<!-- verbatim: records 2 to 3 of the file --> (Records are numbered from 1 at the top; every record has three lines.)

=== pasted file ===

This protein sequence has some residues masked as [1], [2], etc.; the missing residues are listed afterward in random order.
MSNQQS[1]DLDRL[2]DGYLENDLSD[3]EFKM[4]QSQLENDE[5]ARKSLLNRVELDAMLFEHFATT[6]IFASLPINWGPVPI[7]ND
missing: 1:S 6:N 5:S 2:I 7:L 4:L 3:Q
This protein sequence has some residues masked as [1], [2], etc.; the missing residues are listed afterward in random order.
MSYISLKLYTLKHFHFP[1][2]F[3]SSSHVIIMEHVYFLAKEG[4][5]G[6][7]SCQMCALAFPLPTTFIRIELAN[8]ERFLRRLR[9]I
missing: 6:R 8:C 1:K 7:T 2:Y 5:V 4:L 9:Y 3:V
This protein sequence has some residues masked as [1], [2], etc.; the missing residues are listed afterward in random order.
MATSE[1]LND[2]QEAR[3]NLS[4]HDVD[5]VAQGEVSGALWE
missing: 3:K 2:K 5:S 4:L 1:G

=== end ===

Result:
This protein sequence has some residues masked as [1], [2], etc.; the missing residues are listed afterward in random order.
MSYISLKLYTLKHFHFP[1][2]F[3]SSSHVIIMEHVYFLAKEG[4][5]G[6][7]SCQMCALAFPLPTTFIRIELAN[8]ERFLRRLR[9]I
missing: 6:R 8:C 1:K 7:T 2:Y 5:V 4:L 9:Y 3:V
This protein sequence has some residues masked as [1], [2], etc.; the missing residues are listed afterward in random order.
MATSE[1]LND[2]QEAR[3]NLS[4]HDVD[5]VAQGEVSGALWE
missing: 3:K 2:K 5:S 4:L 1:G